According to UN statistics, there are 117 million girls missing around the world. Where have they gone? Many of them are left on the sides of roads, drowned, maimed and thrown in trash bins. But even more of them have been aborted.
The reason? They were girls, not boys.
Sex-selective abortion, also colloquially known as “gendercide,” is a huge problem across Asia. A traditional preference for sons, combined with harsh population control measures, has led to the wholesale destruction of little girls. This destruction that has left places like China in demographic turmoil, as young men are beginning to outnumber young women by substantial margins.
With immigration, the problem is also beginning to spread to the United States, as well.
|Country||Country sum of sex selective abortions for years 2000-2014||Yearly average||Daily average||Average sex-ratio at birth from 2000-2014|
|Bosnia and Herzegovina||2,683||179||0.5||107|
|Isle of Man||203||14||0.0||110|
The raw numbers (the sex-ratios and number of births) came from the U.S. Census Bureau.
We downloaded our data from the years 2000-2014. We then controlled for life expectancy and calculated the expected natural sex-ratio for each country in each given year.* Using these numbers, we calculated from the number of babies born each year, how many male babies should have been born and how many female babies should have been born.
We then used the actual sex-ratio to determine the number of male and female births in each country in each year.
We then took the difference between the number of girls that should have been borne given the country’s natural sex ratio and the number of girls that were actually born. We use this number as an estimate for how many girls were aborted because of their gender in each country by year.
There is a more in-depth explanation of the method we used in “Sex Selection in China and its Demographic Causes.”
There are naturally more boy births than female births. The natural ratio of boys to girls at birth is 105 boys for every 100 girls born. In other words, 51% of all births result in male babies. This might seem like an insignificant difference, but it matters a lot. There have been 1.9 billion births since the year 2000, and even a tiny percentage of this is a significant number.
Based on this natural ratio, there should have been 47 million more boys than girls born since 2000. Instead, because of sex-selective abortions, there were 71 million more boys than girls born. This means that there were 24 million (the difference between 71 million and 47 million) sex-selective abortions since the year 2000.
We only looked at pre-birth discrimination since the year 2000. There has been pre-birth discrimination for decades before the year 2000 which would add to the 24 million total. The earliest births we studied are just now turning 14 years old.
After birth, women and girls continue to face discrimination. In 1990, a Nobel-prize winning economist named Amartya Sen published a paper entitled “More than 100 Million Women are Missing.” Sen’s paper focused on discrimination after birth and showed how millions of girls died prematurely because of discrimination in nutrition, health-care, and medicine. 24 million is the number of women who are missing due to sex-selection abortion in the past 14 years. The total number of women who are missing from gender discrimination is much higher.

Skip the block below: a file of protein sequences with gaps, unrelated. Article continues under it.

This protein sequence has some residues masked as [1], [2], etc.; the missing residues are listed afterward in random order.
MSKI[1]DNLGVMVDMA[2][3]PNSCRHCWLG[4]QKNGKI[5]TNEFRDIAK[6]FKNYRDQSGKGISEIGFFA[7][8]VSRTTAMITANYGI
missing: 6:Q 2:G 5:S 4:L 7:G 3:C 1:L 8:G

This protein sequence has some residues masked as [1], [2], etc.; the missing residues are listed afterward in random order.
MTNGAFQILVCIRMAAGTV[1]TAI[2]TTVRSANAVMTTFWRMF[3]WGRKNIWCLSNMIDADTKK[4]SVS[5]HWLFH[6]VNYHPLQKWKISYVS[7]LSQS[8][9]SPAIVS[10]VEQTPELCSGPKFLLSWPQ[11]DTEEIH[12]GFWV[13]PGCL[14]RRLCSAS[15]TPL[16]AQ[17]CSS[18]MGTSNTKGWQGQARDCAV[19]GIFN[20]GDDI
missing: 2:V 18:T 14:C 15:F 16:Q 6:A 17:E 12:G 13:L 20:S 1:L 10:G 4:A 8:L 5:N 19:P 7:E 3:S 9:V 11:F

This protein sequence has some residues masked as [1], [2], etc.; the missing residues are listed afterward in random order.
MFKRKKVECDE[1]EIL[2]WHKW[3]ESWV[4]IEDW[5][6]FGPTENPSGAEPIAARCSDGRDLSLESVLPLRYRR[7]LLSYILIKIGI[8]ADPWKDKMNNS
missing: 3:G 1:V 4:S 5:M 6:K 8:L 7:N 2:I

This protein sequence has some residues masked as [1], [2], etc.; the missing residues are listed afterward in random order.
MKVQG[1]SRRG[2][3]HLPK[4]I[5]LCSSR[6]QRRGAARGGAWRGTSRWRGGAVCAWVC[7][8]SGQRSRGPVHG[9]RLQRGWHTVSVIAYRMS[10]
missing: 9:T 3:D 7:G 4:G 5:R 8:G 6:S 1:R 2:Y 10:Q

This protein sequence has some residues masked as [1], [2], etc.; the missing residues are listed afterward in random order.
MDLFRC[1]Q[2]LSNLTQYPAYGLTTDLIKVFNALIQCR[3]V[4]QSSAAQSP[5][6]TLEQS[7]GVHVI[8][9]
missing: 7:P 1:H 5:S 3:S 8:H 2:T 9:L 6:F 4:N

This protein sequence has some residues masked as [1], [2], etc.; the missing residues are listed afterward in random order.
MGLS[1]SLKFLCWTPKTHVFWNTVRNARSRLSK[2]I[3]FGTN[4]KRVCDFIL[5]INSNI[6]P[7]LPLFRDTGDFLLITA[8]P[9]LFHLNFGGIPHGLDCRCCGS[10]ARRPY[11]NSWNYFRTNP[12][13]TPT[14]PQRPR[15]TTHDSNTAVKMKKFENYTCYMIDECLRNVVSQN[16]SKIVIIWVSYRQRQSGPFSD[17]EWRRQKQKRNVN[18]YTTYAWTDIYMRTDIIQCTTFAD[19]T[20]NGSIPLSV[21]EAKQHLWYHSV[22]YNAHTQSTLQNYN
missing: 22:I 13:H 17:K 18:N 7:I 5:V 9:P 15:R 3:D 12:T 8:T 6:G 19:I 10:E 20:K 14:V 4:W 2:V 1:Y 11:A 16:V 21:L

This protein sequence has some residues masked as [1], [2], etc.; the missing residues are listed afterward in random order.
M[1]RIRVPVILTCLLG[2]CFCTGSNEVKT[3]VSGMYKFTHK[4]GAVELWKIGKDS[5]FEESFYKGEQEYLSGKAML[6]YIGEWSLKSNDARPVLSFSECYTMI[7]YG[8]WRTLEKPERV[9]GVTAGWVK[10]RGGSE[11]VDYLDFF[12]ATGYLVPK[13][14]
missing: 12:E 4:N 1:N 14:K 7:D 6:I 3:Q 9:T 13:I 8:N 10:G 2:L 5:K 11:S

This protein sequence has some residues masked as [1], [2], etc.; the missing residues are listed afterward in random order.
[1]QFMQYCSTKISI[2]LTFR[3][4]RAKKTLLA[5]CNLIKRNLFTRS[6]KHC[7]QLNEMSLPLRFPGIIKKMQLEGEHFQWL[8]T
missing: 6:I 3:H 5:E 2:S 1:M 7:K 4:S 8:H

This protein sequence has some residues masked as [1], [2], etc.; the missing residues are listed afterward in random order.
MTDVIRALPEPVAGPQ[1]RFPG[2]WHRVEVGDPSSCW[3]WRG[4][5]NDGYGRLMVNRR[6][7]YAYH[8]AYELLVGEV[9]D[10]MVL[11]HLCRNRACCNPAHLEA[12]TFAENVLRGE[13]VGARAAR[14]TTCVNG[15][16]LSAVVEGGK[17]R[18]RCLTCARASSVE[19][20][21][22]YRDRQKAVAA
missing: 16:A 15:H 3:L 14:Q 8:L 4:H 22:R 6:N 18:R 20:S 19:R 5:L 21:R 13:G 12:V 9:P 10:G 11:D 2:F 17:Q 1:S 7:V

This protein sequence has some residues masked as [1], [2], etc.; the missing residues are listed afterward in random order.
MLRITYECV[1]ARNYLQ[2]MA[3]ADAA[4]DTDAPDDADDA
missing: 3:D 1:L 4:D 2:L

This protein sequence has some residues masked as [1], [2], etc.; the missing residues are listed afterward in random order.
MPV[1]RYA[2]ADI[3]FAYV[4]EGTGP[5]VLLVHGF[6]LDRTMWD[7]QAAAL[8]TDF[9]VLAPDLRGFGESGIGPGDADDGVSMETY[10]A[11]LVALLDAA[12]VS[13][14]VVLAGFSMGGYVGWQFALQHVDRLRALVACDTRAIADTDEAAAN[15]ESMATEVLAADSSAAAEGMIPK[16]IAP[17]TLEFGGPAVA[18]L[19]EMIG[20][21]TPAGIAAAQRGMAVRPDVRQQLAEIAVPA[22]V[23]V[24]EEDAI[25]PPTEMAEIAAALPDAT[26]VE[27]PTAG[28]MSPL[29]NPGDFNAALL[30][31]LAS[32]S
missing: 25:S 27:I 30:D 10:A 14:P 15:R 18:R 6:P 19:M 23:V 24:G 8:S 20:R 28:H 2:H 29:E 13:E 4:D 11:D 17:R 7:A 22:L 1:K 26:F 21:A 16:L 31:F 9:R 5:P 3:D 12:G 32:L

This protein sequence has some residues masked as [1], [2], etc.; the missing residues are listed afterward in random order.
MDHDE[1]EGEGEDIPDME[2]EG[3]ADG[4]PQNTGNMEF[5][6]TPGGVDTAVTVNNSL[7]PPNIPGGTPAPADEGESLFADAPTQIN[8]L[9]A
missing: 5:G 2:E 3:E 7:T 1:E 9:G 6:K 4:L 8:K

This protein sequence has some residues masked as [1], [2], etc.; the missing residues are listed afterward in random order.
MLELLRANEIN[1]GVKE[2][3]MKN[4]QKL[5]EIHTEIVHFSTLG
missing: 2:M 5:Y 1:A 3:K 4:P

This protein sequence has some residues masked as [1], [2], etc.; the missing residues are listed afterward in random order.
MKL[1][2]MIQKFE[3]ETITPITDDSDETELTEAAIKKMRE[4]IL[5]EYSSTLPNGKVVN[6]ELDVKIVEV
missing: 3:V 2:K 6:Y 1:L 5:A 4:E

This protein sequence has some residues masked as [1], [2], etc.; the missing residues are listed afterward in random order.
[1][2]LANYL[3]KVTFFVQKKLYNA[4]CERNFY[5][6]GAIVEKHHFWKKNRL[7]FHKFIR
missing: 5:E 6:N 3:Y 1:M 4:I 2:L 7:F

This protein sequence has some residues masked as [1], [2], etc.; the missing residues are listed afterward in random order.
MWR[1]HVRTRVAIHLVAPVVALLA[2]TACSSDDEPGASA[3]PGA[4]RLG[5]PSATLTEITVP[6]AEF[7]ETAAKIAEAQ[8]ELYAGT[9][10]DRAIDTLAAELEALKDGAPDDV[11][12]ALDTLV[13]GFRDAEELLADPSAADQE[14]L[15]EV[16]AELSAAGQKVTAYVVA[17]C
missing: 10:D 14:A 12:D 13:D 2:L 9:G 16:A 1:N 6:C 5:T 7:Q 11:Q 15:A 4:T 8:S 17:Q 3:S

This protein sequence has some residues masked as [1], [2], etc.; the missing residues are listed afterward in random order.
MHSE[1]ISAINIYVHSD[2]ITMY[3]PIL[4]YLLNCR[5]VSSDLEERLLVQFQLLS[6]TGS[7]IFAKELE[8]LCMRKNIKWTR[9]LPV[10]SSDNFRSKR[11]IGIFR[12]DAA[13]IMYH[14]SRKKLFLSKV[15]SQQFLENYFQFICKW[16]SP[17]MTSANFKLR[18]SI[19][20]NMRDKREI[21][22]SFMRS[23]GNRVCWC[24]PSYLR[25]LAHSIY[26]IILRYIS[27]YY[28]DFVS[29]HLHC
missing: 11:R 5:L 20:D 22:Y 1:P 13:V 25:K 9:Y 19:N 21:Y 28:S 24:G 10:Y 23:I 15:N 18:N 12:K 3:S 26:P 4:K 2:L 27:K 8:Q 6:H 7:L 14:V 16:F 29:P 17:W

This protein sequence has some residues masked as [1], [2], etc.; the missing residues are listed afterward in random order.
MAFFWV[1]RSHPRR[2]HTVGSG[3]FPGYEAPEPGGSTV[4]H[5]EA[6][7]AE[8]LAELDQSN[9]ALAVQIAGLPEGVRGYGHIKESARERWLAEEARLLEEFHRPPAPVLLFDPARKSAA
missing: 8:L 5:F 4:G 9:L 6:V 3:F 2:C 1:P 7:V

We calculated our numbers from country-wide averages. Lots of other countries have sex-selections that occur within the country, but don’t have it occur frequently enough to affect the average sex-ratio within the country. The United States, for instance, has documented cases of sex-selective abortions, but these cases are not frequent enough to affect the national average ratio of the United States. The countries on the list are countries in which sex-selective abortions occur so frequently that they skew the national average.
Our figure of 24 million only refers to girls who were aborted because of their gender. It does not include abortions of females motivated by economic pressure, a conception from rape, incest, or any other factor other than the infant’s gender.
* The natural sex-ratio at birth is normally around 105 males for every 100 females born. However, certain conditions affect spontaneous miscarriages,and these conditions affect male and female fetuses differently. Maternal ill health during pregnancy causes males fetuses to spontaneously abort more than females. As a result, countries with good health naturally experience higher sex-ratios (about 106:100) whereas countries with poor health naturally experience lower sex-ratios (about 102:100). Klasen and Wink (2002) proposed a model to use a country’s life expectancy as a proxy variable to derive a country’s natural sex-ratio.
Join the domestic and international effort to ban sex-selective abortion in our country and around the world.
Our president, Steve Mosher, testified before the Congressional sub-committee in opposition to Sex-Selective Abortion.
BILL STATUS: Feb. 16, 2012: Committee Consideration and Mark-up Session Held. (View full timeline.)
Our videos, press releases, and writings on the subject have helped inform the public about the seriousness of this problem. (See “Learn More”, below.)
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